Eventually Leon Hall’s gut told him to sign with the Giants. But he had to go back to where his heart was to figure it out.
That’s why the veteran cornerback left Wednesday’s visit with the Giants in New Jersey without signing their one-year offer, flew home to Cincinnati where he played for nine seasons to discuss the situation with his family, then flew back to New Jersey on Thursday morning to sign the deal. By the time the team was practicing in late morning, Hall was on the sideline watching in a gray shirt and, perhaps for the first time since his days at Michigan, blue shorts instead of black or orange. He’ll be integrated into the action on Friday.
“Throughout this whole process, there have been a lot of things happening, both good and bad,” Hall told reporters at his introductory news conference. “A lot of various different ways. You can do pros and cons to a lot of situations, but I think that for me personally, a lot of the time I go off my gut and just instincts, if you will, and that’s how I felt about this place.”
After a career with the Bengals, a team that made him a contract offer, he said, and was in need of a veteran cornerback because of injuries, Hall decided to try something new.
“It’s bittersweet,” he said of leaving Cincinnati. “It was a tough decision to make. Obviously, my family is back there, so that’s number one. Like I said, I felt comfortable here and I felt good about where this team is going. I like Coach McAdoo and really what he’s been doing since he got here. Like I said, I just went off my gut instincts and I feel comfortable here.”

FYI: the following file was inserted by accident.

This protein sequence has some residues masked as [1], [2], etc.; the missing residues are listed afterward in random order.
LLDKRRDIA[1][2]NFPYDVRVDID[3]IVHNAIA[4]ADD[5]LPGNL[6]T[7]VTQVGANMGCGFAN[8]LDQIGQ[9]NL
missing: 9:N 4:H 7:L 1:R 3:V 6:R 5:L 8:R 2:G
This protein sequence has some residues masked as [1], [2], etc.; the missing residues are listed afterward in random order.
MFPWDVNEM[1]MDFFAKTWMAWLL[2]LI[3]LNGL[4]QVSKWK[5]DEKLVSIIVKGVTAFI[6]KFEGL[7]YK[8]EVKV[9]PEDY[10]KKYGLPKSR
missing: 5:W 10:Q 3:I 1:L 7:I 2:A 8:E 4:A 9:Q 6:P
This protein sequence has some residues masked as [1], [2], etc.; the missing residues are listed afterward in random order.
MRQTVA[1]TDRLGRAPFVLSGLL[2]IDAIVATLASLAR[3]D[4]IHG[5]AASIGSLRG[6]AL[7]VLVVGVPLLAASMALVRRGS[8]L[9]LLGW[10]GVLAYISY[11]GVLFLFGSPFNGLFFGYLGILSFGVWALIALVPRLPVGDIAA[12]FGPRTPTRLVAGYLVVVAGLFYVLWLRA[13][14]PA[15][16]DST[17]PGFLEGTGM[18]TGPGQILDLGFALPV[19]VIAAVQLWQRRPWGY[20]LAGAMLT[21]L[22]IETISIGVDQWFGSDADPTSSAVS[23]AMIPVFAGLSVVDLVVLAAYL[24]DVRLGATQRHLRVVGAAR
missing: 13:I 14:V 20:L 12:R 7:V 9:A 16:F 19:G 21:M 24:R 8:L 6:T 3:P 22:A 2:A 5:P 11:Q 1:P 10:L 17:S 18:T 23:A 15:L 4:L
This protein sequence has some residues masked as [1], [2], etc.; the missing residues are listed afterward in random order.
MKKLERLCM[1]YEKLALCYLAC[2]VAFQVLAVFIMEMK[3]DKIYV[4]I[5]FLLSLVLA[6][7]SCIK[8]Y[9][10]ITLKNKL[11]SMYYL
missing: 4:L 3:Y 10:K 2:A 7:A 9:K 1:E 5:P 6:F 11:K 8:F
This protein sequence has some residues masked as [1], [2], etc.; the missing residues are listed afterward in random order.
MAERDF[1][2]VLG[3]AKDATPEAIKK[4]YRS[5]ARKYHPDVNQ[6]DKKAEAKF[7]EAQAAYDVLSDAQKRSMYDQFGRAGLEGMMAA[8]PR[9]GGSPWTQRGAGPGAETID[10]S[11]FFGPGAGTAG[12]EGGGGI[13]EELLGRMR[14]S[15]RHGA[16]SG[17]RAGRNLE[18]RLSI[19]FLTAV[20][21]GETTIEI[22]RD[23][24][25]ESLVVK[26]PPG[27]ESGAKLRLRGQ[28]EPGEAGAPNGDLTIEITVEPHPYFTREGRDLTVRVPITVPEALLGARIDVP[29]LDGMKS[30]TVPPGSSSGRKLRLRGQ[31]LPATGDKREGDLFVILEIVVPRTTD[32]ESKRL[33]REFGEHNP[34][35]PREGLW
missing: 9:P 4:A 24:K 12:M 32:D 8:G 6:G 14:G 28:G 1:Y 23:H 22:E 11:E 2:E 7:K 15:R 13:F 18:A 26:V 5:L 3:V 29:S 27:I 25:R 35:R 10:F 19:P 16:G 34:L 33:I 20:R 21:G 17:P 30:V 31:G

He should fit in nicely in a Giants secondary that seems to have plenty of talent on the outside but few clear options in the slot. So far in camp the Giants have used Trevin Wade there and mixed in rookie Eli Apple and Dominique Rodgers-Cromartie. Hall, who has played in the slot throughout his career, will ideally earn that important job.
“We’re fortunate to add Leon to the roster,” Ben McAdoo said in a statement (he did not address the media otherwise on Thursday). “He’s a pro’s pro, has played a lot of football, and has a nice skill set for us . . . We see him playing a lot of inside football for us, serving as a nickel. But never say never when a guy has a chance to move around.”
Defensive coordinator Steve Spagnuolo said he has always liked Hall — the Giants were interested in drafting him in 2007 when he went to the Bengals in the first round in the same class as Darrelle Revis and the Giants eventually selected Aaron Ross — but he took a more wait-and-see approach to how well Hall can adjust after nearly a decade in one city and one team under one head coach, Marvin Lewis.
“I don’t think we should rush to judgment on Leon,” Spagnuolo said. “He’s going to have some things he has to learn and pick up, too. It’s going to all be new and different for him.”
The addition of Hall could squeeze out some younger players. Wade, for one, has been seeing the most reps in the slot. Those opportunities figure to diminish. And Apple, the first-round pick, could have a harder time getting on the field. With Rodgers-Cromartie and Janoris Jenkins as established starters on the outside and Hall in the slot, there won’t be as many opportunities for Apple to get on the field at first.
”Oh, we’ll get him in there,” Spagnuolo said. “There’s a lot of downs in this league now with three wide receivers, four wide receivers, so I don’t anticipate that being a problem.”
There’s no guarantee that Hall will make it through the season, anyway. He’s 31, has had a pair of Achilles injuries in the past four seasons, and is coming off back surgery.
“My back’s feeling good, which is a great feeling,” he said. “It’s been a long road for me since I had my surgery in January. I’ve kind of been quietly going to work and rehabbing every day. Working out for months, so I like where I am right now.”
Not just from a medical perspective, it seems, but a geographic one as well.